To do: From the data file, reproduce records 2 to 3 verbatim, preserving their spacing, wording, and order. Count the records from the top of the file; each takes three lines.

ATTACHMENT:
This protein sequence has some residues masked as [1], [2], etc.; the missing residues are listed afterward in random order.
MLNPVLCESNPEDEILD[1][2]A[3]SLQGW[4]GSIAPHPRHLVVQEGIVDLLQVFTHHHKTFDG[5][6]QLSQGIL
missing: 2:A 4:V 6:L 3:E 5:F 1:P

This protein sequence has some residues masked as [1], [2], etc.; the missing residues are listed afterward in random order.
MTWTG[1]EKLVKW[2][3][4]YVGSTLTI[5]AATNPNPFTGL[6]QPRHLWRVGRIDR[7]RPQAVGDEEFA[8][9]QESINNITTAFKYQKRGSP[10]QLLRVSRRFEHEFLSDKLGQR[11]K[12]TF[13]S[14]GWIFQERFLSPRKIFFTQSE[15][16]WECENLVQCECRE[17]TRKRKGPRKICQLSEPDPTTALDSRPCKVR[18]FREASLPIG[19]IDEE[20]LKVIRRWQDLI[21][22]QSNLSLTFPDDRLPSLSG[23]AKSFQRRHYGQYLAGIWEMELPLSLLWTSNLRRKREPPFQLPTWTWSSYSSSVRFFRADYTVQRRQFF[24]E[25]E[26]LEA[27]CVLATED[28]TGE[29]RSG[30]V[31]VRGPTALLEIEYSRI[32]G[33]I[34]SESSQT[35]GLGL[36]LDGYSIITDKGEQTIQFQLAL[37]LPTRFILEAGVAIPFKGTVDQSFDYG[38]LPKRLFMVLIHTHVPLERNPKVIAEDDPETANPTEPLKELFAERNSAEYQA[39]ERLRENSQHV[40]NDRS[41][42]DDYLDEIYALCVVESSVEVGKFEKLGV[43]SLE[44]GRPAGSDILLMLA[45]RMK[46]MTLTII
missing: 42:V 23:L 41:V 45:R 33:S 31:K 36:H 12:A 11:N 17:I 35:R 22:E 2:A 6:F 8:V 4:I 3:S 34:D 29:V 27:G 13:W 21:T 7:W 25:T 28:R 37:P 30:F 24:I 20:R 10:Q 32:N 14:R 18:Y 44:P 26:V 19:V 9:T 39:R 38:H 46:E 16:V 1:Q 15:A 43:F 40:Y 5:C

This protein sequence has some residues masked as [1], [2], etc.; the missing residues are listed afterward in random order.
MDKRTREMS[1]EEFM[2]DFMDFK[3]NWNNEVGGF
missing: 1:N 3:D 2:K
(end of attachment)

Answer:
This protein sequence has some residues masked as [1], [2], etc.; the missing residues are listed afterward in random order.
MTWTG[1]EKLVKW[2][3][4]YVGSTLTI[5]AATNPNPFTGL[6]QPRHLWRVGRIDR[7]RPQAVGDEEFA[8][9]QESINNITTAFKYQKRGSP[10]QLLRVSRRFEHEFLSDKLGQR[11]K[12]TF[13]S[14]GWIFQERFLSPRKIFFTQSE[15][16]WECENLVQCECRE[17]TRKRKGPRKICQLSEPDPTTALDSRPCKVR[18]FREASLPIG[19]IDEE[20]LKVIRRWQDLI[21][22]QSNLSLTFPDDRLPSLSG[23]AKSFQRRHYGQYLAGIWEMELPLSLLWTSNLRRKREPPFQLPTWTWSSYSSSVRFFRADYTVQRRQFF[24]E[25]E[26]LEA[27]CVLATED[28]TGE[29]RSG[30]V[31]VRGPTALLEIEYSRI[32]G[33]I[34]SESSQT[35]GLGL[36]LDGYSIITDKGEQTIQFQLAL[37]LPTRFILEAGVAIPFKGTVDQSFDYG[38]LPKRLFMVLIHTHVPLERNPKVIAEDDPETANPTEPLKELFAERNSAEYQA[39]ERLRENSQHV[40]NDRS[41][42]DDYLDEIYALCVVESSVEVGKFEKLGV[43]SLE[44]GRPAGSDILLMLA[45]RMK[46]MTLTII
missing: 42:V 23:L 41:V 45:R 33:S 31:K 36:H 12:A 11:N 17:I 35:R 22:E 2:A 6:F 8:V 4:I 3:S 34:D 29:V 27:G 13:W 21:T 7:W 25:T 28:R 37:P 30:F 24:I 20:R 10:Q 32:N 14:R 18:Y 44:P 26:V 19:V 9:T 39:R 38:H 46:E 16:V 1:Q 15:A 43:F 40:Y 5:C

This protein sequence has some residues masked as [1], [2], etc.; the missing residues are listed afterward in random order.
MDKRTREMS[1]EEFM[2]DFMDFK[3]NWNNEVGGF
missing: 1:N 3:D 2:K